In its preparations for the arrival of Hurricane Irma last week, USA Today thinks it’s found a formula that it can use to keep its readers informed during future natural disasters.

Last week, it began sending out Watching Hurricane Irma, a kind of pop-up newsletter that collects and summarizes the reporting from USA Today reporters and local reporters working at the six Florida papers in the USA Today Network.

Rather than trying to build up an audience for the newsletter, USA Today decided to send it to people subscribed to Top Five, an automatically generated newsletter that rounds up top stories from a given market, in the Florida area. Watching Hurricane Irma went out to over 300,000 readers, most of them living in Florida — some snowbirds subscribed as well — with the newsletter getting an open rate over 50 percent during Irma’s worst days, according to the company. And even though few people take kindly to unsolicited emails, a survey of recipients conducted this week found 95 percent thought the newsletter was helpful.

“We’re looking at this as a model, moving forward,” said Liz Nelson, USA Today Network’s vp of strategic content development. “We hope we don’t have to use it very often.”

The original idea for Watching Hurricane Irma came from Cindy McCurry-Ross, the executive editor of the Fort Myers News-Press, and the Florida editor of the USA Today Network during a conference call among editors to figure out how to allocate reporting resources and bandwidth to cover Irma’s arrival and aftermath.

Using the reporting done by the local and national reporting teams in Florida, a staffer at USA Today’s headquarters in McLean, Virginia, wrote the editions of the newsletter, which were sent in the early evening.

“We wanted to free them up to do as much reporting as possible,” Nelson said.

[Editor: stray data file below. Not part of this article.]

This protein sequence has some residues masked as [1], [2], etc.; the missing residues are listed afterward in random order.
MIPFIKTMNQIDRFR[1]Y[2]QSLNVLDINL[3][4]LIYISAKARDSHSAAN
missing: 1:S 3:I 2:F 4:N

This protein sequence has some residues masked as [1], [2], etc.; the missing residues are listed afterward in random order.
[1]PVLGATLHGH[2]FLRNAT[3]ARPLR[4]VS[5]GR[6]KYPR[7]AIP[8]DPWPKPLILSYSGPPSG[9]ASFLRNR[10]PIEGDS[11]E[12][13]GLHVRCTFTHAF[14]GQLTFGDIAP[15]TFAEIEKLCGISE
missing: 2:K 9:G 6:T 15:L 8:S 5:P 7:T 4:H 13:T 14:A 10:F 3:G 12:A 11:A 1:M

A partial screenshot of Watching Hurricane Irma.

Until recently, reporter-written email newsletters had not been an area of focus for USA Today. Despite the fact that the publisher sends a wide variety of email newsletters – it distributes over 500 different ones to 10.5 million subscribers every month – the overwhelming majority of the email newsletters sent to its audience were automated, like Top Five.

But staff-written newsletters have become a bigger area of focus at USA Today this year, partly after Nelson noticed the success of an editor-written newsletter created by USA Today Network paper the Reno Gazette-Journal. Today, staffers write or curate 10 percent of the newsletters USA Today sends, though Nelson said that percentage should increase in the coming months.

In recent years, Nelson and other colleagues at USA Today have been figuring out how to scale up ideas that originate at local titles. It’s made significant progress on that front with events, which the company expects to become a line item in company earnings eventually.

The newsletter was one of several adjustments the USA Today Network titles made during the storm. The six sites operating in markets that Irma affected, including the Naples Daily News, the Tallahassee Democrat and Pensacola News Journal, all turned their paywalls off during the week Irma passed through Florida as well.

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